Sexual Harassment’s Hidden Health Impacts

Sexual Harassment's Hidden Health Impacts
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Sexual harassment has been considered a stressor with physical and mental health effects for those subjected to it.

Sexual harassment and assault are mentally traumatic, but a recent study has discovered that they also have long-term physical health implications.

According to researchers at the University of Pittsburgh, women who had been harassed or assaulted were approximately twice as likely to have high blood pressure and insomnia.

“When it comes to sexual harassment or sexual assault, our research demonstrates that lived experiences can have a substantial impact on women’s mental and physical health,” says Rebecca Thurston, a psychiatry professor at the University of Pittsburgh.

“This is a problem that requires immediate attention, not just in terms of therapy, but also in terms of prevention.”

Mental health impacts:

According to registered psychotherapist Dr Tiffanie Davis, victims of sexual trauma frequently experience self-blame and isolation. “Anger is a well-known response to trauma,” Davis said, “but it is a secondary emotion following hurt and disappointment.”

“Flashbacks and panic attacks are typical in women who have undergone trauma as a result of post-traumatic stress disorder.” They can also develop substance misuse problems, attempt suicide, or suffer from full-fledged Major Depressive Disorder.”

When someone is experiencing substantial psychological issues, personal care such as nutrition, exercise, and sleep can become a challenge, one of the early indicators of depression.

It’s not only in your head; your body reacts as well:

“Well, I can see how sexual assault can cause such disruptions,” some might respond, “but how can harassment be so harmful?” “That sounds a little dramatic!” Not only is this way of thinking problematic because it denies medical research and contradicts survivors’ accounts, but it also feeds the crushing uncertainty that so many victims experience.

These uncertainties can lead to denial, which can cause its own set of problems, especially when it comes to physical health.

“Sometimes sexual harassment registers as a trauma, and it’s tough for the [patient] to deal with that, so the body literally becomes overwhelmed,” explains certified psychologist Dr Nekeshia Hammond.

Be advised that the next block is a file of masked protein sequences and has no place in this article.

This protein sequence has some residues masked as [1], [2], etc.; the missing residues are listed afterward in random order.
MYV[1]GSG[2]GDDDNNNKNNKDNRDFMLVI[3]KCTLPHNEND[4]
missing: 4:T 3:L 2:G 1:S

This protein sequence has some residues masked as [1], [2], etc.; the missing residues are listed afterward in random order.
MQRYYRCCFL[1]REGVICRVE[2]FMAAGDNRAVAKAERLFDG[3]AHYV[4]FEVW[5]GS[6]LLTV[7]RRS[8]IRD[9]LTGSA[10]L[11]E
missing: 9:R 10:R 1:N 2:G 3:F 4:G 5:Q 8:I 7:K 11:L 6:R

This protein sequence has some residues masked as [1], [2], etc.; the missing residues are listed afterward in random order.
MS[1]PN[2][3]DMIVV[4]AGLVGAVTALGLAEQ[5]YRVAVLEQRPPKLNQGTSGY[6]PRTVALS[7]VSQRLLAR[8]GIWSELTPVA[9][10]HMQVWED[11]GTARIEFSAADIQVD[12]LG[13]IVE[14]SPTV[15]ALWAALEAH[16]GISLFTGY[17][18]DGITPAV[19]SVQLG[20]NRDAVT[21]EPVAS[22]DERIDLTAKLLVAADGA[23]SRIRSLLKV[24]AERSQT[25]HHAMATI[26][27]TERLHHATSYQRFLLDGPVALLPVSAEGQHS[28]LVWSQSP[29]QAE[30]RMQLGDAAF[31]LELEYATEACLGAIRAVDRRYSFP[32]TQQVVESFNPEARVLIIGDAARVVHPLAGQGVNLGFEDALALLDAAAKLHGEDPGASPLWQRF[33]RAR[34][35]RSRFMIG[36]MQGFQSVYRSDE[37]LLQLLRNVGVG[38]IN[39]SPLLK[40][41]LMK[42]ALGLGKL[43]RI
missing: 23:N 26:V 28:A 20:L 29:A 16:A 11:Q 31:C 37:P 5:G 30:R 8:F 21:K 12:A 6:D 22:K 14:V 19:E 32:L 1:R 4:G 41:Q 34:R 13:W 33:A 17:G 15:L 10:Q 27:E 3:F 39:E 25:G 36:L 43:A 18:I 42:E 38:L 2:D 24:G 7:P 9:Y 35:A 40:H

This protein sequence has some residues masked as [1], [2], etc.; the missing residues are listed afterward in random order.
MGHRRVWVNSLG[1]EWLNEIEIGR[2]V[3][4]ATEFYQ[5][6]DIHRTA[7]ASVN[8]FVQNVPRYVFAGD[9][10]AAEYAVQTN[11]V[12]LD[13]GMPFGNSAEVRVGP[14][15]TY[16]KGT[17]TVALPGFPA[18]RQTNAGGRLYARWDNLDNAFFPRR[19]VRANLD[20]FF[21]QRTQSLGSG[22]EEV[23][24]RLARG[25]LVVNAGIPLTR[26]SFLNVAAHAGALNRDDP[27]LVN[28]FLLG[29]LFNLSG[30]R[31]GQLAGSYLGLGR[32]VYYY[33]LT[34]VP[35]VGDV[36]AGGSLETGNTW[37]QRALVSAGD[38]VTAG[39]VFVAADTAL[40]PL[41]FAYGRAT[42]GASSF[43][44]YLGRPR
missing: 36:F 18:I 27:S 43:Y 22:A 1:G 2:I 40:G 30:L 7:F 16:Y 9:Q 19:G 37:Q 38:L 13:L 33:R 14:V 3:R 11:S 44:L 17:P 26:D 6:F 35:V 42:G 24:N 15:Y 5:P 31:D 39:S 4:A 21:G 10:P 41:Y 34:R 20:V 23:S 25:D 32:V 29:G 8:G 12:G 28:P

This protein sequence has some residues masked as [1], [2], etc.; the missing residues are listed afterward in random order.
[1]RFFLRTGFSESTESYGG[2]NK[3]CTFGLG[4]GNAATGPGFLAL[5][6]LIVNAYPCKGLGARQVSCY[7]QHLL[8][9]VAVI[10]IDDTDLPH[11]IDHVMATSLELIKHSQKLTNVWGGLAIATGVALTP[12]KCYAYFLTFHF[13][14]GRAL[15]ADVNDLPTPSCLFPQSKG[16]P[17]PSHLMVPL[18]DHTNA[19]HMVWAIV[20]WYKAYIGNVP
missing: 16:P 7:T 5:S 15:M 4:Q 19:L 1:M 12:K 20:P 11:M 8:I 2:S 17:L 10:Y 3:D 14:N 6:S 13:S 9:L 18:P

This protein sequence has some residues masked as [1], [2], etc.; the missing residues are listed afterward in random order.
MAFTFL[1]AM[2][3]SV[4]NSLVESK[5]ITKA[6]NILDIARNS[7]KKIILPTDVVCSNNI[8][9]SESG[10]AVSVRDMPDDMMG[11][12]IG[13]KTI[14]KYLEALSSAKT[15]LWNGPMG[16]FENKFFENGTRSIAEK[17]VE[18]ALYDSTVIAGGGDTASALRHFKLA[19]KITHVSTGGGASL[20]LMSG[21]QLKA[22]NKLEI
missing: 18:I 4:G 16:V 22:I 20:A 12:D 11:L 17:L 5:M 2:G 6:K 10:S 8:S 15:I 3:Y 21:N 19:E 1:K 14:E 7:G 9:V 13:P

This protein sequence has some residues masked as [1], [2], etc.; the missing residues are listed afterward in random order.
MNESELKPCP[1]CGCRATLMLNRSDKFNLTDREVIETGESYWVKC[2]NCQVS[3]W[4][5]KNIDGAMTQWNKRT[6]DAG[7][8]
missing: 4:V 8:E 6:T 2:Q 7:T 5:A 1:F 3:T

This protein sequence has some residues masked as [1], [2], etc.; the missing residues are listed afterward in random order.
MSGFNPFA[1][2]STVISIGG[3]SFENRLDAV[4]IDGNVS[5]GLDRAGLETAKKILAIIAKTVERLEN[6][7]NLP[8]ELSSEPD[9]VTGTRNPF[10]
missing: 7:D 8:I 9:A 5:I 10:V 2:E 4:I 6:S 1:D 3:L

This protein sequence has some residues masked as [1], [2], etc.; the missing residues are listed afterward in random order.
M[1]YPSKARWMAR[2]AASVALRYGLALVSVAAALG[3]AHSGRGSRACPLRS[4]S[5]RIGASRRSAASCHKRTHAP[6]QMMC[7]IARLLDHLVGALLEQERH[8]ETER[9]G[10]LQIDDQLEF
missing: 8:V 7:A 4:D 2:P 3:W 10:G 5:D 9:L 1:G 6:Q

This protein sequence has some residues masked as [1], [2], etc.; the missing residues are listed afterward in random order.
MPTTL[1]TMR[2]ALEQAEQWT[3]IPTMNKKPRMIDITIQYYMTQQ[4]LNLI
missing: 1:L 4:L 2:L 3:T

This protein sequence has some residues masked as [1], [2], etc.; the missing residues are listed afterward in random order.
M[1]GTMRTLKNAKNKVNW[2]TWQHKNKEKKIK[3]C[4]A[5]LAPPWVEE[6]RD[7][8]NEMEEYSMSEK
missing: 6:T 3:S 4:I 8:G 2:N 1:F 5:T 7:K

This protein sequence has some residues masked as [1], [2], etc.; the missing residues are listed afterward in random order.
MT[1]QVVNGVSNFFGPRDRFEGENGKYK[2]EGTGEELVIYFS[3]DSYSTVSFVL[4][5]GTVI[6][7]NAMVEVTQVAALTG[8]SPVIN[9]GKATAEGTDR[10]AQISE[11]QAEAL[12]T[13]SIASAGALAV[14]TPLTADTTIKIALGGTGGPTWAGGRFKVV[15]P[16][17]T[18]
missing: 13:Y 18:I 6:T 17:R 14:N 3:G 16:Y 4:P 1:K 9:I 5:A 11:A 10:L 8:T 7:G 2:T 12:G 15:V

“We call it somatising: when one’s mental health gets so overpowering that they can’t digest it and can’t articulate things like ‘I’ve been traumatised’ or ‘I’m depressed.’ In essence, it’s a form of denial that, if sustained for a long period of time, might manifest as physical symptoms.”

The physical impacts:

The following are some of the negative health repercussions of sexual harassment:

  • Blood pressure:

According to a 2008 study, sexual harassment raises blood pressure. About 1,200 Boston-area union workers were surveyed about workplace abuse and given a health exam as part of the study.

At least one episode of sexual harassment was reported by 23% of the workers. According to the findings, there is a link between sexual harassment and higher blood pressure in women.

Sexual harassment may cause physiological reactions similar to stress, linked to an increased risk of cardiovascular disease.

  • Insomnia:

According to Debra Borys, a psychotherapist with a private practice in Westwood Village, Calif., sexual harassment has been connected to sleep difficulties. It could be due to the event’s stress and anxiety affecting sleep patterns.

For example, victims may lie awake at night thinking about the experience, or the event may trigger nightmares, according to Borys.

  • Neck pain: 

According to Canadian research involving nearly 4,000 women published this year, sexual harassment causes body aches and problems. Women with neck pain were 1.6 times more likely to report receiving unwelcome sexual attention in the study.

The findings suggest that efforts to prevent workplace harassment may reduce bone and muscle-related disorders for employees if verified by future research, the researchers stated.

According to the American Academy of Family Physicians, chronic pain (pelvis, back), headaches, irritable bowel syndrome, sexual dysfunction, and heartburn are just a few of the other physical consequences of sexual trauma. Psychological problems may bring on these illnesses, but they are not “imaginary.” Physical pain can be caused by psychological suffering.

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